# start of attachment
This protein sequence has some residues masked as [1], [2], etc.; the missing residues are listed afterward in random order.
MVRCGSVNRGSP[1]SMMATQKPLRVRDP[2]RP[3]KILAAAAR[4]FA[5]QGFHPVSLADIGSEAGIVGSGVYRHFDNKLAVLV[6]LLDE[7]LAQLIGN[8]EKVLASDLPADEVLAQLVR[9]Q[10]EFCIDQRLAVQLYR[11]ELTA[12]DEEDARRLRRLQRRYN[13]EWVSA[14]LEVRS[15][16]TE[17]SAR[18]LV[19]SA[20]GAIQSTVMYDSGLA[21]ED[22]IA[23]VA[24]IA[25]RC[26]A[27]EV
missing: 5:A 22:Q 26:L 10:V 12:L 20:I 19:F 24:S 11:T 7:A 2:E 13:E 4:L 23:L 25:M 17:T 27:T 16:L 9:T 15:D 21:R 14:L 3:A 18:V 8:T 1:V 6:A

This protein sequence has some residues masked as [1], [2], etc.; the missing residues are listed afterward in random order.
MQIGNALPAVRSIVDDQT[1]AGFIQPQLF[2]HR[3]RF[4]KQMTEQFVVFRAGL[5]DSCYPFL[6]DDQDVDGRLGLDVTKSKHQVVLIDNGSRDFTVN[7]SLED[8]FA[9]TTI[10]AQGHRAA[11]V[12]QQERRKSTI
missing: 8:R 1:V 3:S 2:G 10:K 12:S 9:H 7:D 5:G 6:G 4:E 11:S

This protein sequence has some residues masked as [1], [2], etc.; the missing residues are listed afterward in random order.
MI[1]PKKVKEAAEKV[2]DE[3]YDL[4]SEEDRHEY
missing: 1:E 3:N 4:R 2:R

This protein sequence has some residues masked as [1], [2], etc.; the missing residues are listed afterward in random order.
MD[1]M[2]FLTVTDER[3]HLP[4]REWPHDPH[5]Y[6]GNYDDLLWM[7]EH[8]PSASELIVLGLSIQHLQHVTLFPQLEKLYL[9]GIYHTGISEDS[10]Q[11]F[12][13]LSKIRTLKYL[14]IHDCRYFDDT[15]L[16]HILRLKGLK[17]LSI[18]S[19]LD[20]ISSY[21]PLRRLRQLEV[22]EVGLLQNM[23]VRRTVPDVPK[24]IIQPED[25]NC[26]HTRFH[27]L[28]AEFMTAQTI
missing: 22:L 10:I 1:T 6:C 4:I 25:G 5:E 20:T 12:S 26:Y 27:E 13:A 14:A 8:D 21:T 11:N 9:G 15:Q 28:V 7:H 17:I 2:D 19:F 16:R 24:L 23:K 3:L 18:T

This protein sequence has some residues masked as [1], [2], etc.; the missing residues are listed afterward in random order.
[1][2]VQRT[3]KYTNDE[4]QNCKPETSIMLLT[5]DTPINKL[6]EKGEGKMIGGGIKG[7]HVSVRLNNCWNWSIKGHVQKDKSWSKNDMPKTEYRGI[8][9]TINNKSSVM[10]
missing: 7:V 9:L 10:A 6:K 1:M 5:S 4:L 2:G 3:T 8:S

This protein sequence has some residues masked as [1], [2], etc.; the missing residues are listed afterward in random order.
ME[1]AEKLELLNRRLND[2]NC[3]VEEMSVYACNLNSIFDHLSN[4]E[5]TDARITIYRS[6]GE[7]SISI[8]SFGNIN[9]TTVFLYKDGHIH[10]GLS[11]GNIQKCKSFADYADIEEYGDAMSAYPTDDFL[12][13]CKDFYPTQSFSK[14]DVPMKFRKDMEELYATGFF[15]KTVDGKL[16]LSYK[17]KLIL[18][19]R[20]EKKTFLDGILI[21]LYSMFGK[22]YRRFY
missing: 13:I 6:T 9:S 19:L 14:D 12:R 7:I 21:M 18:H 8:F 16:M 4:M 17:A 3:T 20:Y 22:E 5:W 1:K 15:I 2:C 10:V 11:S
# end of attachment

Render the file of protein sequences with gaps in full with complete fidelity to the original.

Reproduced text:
This protein sequence has some residues masked as [1], [2], etc.; the missing residues are listed afterward in random order.
MVRCGSVNRGSP[1]SMMATQKPLRVRDP[2]RP[3]KILAAAAR[4]FA[5]QGFHPVSLADIGSEAGIVGSGVYRHFDNKLAVLV[6]LLDE[7]LAQLIGN[8]EKVLASDLPADEVLAQLVR[9]Q[10]EFCIDQRLAVQLYR[11]ELTA[12]DEEDARRLRRLQRRYN[13]EWVSA[14]LEVRS[15][16]TE[17]SAR[18]LV[19]SA[20]GAIQSTVMYDSGLA[21]ED[22]IA[23]VA[24]IA[25]RC[26]A[27]EV
missing: 5:A 22:Q 26:L 10:V 12:L 20:I 19:F 24:S 11:T 7:A 2:E 13:E 4:L 23:L 25:M 17:T 27:T 16:L 9:T 15:D 21:R 14:L 3:A 18:V 8:T 1:V 6:A

This protein sequence has some residues masked as [1], [2], etc.; the missing residues are listed afterward in random order.
MQIGNALPAVRSIVDDQT[1]AGFIQPQLF[2]HR[3]RF[4]KQMTEQFVVFRAGL[5]DSCYPFL[6]DDQDVDGRLGLDVTKSKHQVVLIDNGSRDFTVN[7]SLED[8]FA[9]TTI[10]AQGHRAA[11]V[12]QQERRKSTI
missing: 8:R 1:V 3:S 2:G 10:K 12:S 9:H 7:D 5:G 6:G 4:E 11:S

This protein sequence has some residues masked as [1], [2], etc.; the missing residues are listed afterward in random order.
MI[1]PKKVKEAAEKV[2]DE[3]YDL[4]SEEDRHEY
missing: 1:E 3:N 4:R 2:R

This protein sequence has some residues masked as [1], [2], etc.; the missing residues are listed afterward in random order.
MD[1]M[2]FLTVTDER[3]HLP[4]REWPHDPH[5]Y[6]GNYDDLLWM[7]EH[8]PSASELIVLGLSIQHLQHVTLFPQLEKLYL[9]GIYHTGISEDS[10]Q[11]F[12][13]LSKIRTLKYL[14]IHDCRYFDDT[15]L[16]HILRLKGLK[17]LSI[18]S[19]LD[20]ISSY[21]PLRRLRQLEV[22]EVGLLQNM[23]VRRTVPDVPK[24]IIQPED[25]NC[26]HTRFH[27]L[28]AEFMTAQTI
missing: 22:L 10:I 1:T 6:C 4:I 25:G 5:E 20:T 12:S 26:Y 27:E 13:A 14:A 8:D 21:T 11:N 9:G 15:Q 28:V 7:H 17:I 2:D 19:F 16:R 24:L 23:K 3:L 18:T

This protein sequence has some residues masked as [1], [2], etc.; the missing residues are listed afterward in random order.
[1][2]VQRT[3]KYTNDE[4]QNCKPETSIMLLT[5]DTPINKL[6]EKGEGKMIGGGIKG[7]HVSVRLNNCWNWSIKGHVQKDKSWSKNDMPKTEYRGI[8][9]TINNKSSVM[10]
missing: 7:V 9:L 10:A 6:K 1:M 5:S 4:L 2:G 3:T 8:S

This protein sequence has some residues masked as [1], [2], etc.; the missing residues are listed afterward in random order.
ME[1]AEKLELLNRRLND[2]NC[3]VEEMSVYACNLNSIFDHLSN[4]E[5]TDARITIYRS[6]GE[7]SISI[8]SFGNIN[9]TTVFLYKDGHIH[10]GLS[11]GNIQKCKSFADYADIEEYGDAMSAYPTDDFL[12][13]CKDFYPTQSFSK[14]DVPMKFRKDMEELYATGFF[15]KTVDGKL[16]LSYK[17]KLIL[18][19]R[20]EKKTFLDGILI[21]LYSMFGK[22]YRRFY
missing: 13:I 6:T 9:S 19:L 14:D 12:R 7:I 21:M 18:H 8:F 16:M 4:M 17:A 3:T 20:Y 22:E 5:W 1:K 15:I 2:C 10:V 11:S